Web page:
But round my area farming has changed very little in the past 30-40 yrs, no hedges ripped out, not much pets/insecticides etc, to be fair silage is the biggest change which is not beneficail and getting cut earlier than ever (start may, 3 and 4 cuts on some dairies) 30yrs ago was still mainly hay.
    The big difference is the ammount of vermin, i had never seen a magpie till i was 19 and went to college, quite a common sight down here now, badgers are evrey bloody where too.
    There is 1 valley where i work which is the exact same as most other sheep farming valleys yet it is alive with breeding waders that actually fledge young every year, most upland sheep farms u hardly see a wader now never mind young. The only difference is near to some grouse moors and a very good lowland keeper.

    I agree entirely with skywull, at the moment i'm trying to set up a private nature resrve but will not have anything to do with those clowns, they are so far out of touch with wots happening and are far more corncerned about making money and keeping there jobs going than saving birds. Shower of ****s.
    They are so hypocritical its unbelievable. Would not give them a penny

  8. #8
    I think these organisations need to look at what has changed over the years and they will notice bird of prey has a big impact!

  9. #9
    they seem to be a big shout on about the demise of starlings and how rare they are now, when i was a kid growing up in the shadow of the ravenscraig steel works there were tens of thousands of them, the sky would go black with them near roost time and they'd line the roof tops all heading for the heat of the steel works and factories in the lanarkshire area, the noise they made could be deafening and trying to dodge the sh"te if you worked in some of the factories was a nightmarebut what i dont hear the university educaded bird experts mention is that on the closeur of the steel works and dismanteling of them and all the other dependant factories the starlings had nowhere to go to roost and all but disappeard, and what you have to remember is that these works coverd square miles and i cant even quess how many all i know is that it stretched from wishaw to motherwell to newarthill carfin holytown and miles more, but what did they blame, aye youv got it farming methods changing!! ffs, so the change in industry all over the uk im sure played a huge part in starling numbers plumeting, these guys need to open there blinkerd eyes before they get my support, not only did these works support countless families but were a huge nature reserve in there own rite, i.e, fox sparrowhawk perigrines, deer, rabbits, hares, im sure anyone that worked there could add much more to what they supported, so for me the deindustrialisation of west central scotland and the rest of great britian done many a bird and mamal out of a safe sancuary to roost and live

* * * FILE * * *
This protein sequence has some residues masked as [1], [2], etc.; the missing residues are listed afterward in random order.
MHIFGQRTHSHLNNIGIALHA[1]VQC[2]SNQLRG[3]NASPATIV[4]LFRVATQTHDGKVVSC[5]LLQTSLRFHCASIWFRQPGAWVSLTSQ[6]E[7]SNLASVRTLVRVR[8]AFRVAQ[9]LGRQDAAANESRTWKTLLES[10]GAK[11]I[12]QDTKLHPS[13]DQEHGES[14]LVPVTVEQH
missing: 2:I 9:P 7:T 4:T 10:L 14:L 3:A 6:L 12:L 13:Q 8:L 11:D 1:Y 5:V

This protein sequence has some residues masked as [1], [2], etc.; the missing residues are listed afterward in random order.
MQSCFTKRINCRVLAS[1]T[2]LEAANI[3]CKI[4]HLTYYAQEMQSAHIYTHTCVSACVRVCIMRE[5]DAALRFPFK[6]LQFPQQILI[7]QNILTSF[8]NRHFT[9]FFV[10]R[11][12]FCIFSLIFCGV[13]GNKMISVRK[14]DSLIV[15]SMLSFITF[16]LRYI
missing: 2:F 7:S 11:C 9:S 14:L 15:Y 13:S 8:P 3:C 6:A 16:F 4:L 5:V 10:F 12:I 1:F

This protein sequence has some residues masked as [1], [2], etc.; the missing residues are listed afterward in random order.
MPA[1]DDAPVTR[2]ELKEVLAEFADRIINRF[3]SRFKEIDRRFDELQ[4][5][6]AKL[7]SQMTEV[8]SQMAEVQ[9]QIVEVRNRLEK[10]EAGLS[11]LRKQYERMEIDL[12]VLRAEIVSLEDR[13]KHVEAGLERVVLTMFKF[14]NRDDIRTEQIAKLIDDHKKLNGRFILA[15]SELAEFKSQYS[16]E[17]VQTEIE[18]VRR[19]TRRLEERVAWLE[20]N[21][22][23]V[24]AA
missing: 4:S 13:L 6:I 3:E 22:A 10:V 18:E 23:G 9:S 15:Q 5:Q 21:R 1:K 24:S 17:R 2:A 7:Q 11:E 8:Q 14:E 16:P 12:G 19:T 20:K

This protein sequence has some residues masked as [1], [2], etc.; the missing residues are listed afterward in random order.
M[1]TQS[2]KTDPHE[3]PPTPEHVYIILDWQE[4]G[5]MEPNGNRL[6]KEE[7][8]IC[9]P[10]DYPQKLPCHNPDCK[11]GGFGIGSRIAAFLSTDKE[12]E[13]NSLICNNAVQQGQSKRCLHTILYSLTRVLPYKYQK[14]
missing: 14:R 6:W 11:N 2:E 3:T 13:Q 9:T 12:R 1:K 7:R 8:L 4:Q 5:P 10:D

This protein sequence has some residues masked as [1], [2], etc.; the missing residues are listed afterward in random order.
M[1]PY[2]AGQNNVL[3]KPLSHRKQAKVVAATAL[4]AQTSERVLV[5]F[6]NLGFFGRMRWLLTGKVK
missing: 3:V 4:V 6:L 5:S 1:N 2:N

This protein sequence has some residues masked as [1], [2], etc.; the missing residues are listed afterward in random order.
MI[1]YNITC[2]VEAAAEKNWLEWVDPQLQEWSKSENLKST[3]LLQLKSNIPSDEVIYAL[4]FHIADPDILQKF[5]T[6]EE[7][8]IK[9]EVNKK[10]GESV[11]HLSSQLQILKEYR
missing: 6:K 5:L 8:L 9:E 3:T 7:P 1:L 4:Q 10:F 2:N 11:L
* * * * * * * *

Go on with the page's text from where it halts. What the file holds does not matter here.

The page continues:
Last edited by skywull; 17-02-2015 at 05:16.

Similar Threads

  1. shot count....
    By bewsher500 in forum Rifles & Calibres
    Replies: 0
    Last Post: 07-12-2013, 17:56
  2. Deer Count Holkam
    By LW_Norfolk in forum Deer Stalking General
    Replies: 1
    Last Post: 13-01-2013, 21:10
  3. Deer count
    By 6pointer in forum Deer Stalking General
    Replies: 12
    Last Post: 26-02-2012, 13:59
  4. 75 yeard old sperm count
    By gelert in forum Jokes & Funnies
    Replies: 5
    Last Post: 09-02-2012, 20:30
  5. Accurate Deer count?
    By tartinjock in forum Deer Stalking General
    Replies: 23
    Last Post: 28-11-2008, 01:14

Posting Permissions

  • You may not post new threads
  • You may not post replies
  • You may not post attachments
  • You may not edit your posts
  •